A Common Quail was calling from a small patch of greenery, across the mostly empty car park. Sitting in a cafe, I open my notebook and wrote it down, then look around for someone I know to share the bird, but I knew no other guests.

The only strange thing about this observation, as I realised when I woke up a few seconds later, was that what I mentally transcribed wasn’t its “wet-my-lips” (or the Serbian onomatopoeia “puch-pu-rich”) but “whip-poor-will”!

Opening my eyes in the Kastel Mariette eco-lodge in the Deliblato Sands Nature Reserve, Serbia, I wondered was the sound coming from outside the window or was it merely a dream.

Soon, loud wet-my-lips, wet-my-lips came just out of the window – I never heard it from such a close range.

Hence, I correctly IDd the bird in my sleep and entered the observation into my notebook in my sleep (I remember once waking up with a strong urge to enter yesterday’s observation into eBird, only to realise seconds later that it wasn’t real, it was in a dream).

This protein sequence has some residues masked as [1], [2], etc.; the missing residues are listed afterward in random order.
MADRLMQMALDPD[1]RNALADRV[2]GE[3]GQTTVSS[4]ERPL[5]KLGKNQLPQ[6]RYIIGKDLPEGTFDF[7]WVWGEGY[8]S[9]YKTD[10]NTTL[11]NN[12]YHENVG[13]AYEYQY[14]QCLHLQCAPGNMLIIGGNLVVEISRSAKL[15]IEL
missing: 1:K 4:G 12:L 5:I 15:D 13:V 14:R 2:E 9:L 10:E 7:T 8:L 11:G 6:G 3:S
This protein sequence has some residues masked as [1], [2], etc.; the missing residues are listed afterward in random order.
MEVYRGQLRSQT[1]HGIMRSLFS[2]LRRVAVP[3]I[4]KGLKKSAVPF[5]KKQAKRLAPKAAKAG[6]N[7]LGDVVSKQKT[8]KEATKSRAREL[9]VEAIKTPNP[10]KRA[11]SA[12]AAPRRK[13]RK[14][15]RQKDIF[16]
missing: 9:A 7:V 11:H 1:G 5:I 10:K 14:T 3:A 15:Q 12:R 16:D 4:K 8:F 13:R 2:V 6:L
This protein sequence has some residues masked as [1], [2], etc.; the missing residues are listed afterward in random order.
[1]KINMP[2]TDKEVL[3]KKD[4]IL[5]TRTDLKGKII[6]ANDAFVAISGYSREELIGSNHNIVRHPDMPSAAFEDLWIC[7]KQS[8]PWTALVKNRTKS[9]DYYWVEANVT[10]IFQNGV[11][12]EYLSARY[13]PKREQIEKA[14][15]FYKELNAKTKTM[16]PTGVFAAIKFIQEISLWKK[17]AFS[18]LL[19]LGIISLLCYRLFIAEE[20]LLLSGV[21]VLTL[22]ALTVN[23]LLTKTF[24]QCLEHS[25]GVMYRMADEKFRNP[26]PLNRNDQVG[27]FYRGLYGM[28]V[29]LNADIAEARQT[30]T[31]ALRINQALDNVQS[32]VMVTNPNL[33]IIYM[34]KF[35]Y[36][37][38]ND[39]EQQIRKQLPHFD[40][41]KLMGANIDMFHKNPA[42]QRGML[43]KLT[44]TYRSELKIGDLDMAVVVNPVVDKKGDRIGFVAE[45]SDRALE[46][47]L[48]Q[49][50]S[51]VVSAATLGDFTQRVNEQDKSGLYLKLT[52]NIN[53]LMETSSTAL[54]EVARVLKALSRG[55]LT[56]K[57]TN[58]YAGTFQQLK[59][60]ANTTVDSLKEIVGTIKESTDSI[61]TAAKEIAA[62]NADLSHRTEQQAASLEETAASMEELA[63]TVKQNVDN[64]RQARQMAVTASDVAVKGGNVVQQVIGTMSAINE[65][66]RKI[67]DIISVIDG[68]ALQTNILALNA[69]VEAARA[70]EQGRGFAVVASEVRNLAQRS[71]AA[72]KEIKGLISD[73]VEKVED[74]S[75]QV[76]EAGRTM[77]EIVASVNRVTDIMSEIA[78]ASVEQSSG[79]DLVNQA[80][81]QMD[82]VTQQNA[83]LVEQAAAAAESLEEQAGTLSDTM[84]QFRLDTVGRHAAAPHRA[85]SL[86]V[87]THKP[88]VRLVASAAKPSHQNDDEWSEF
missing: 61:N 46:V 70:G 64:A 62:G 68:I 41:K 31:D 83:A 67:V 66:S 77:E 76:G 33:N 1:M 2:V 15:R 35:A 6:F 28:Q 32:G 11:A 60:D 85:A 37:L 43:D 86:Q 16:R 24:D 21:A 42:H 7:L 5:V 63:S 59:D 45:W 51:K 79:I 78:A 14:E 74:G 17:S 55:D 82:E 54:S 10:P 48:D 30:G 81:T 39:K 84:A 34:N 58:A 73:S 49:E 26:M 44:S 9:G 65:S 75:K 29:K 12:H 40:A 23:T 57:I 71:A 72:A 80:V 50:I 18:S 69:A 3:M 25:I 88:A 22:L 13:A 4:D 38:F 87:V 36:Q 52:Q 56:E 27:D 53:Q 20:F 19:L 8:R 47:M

What I find strange is, why wasn’t I more liberal, why stick to reality in a dream? I mean, IDing it as a, let’s say, Rosy-faced Phoenix, would have been perfectly correct for a dream. But, clearly, not my dream.

Also, the idea that just seeing or hearing isn’t enough, that obsessive urge to write it down, to prove it to myself. If I don’t write it, it doesn’t exist, like it never happened.

When I told my wife of my dream, not surprised at all she immediately answered: “Was it coming from the garden?”

Do you dream of birds and birding? Not day-dreaming, but properly, in a sleep? What about your dreams, what do they look like?

Quail by Guerin Nicolas / Wikimedia Commons
Photos (2) by Kastel Mariette

 

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Written by Dragan
Dragan Simic is obsessively passionate about two things – birding and travelling in search of birds, and that has taken him from his native Balkans to the far shores of Europe and the Mediterranean, southern Africa, India and Central America. His 10,000 Birds blog posts were Highly Commended in the International Category of the 2015 BBC Wildlife Blogger Awards. Birder by passion and environmental scientist by education, he is an ecotourism consultant, a field researcher and a bird blogger who always thinks that birding must be better behind that next bend in the road, and that the best bird ever is – the next lifer. He tweets as @albicilla66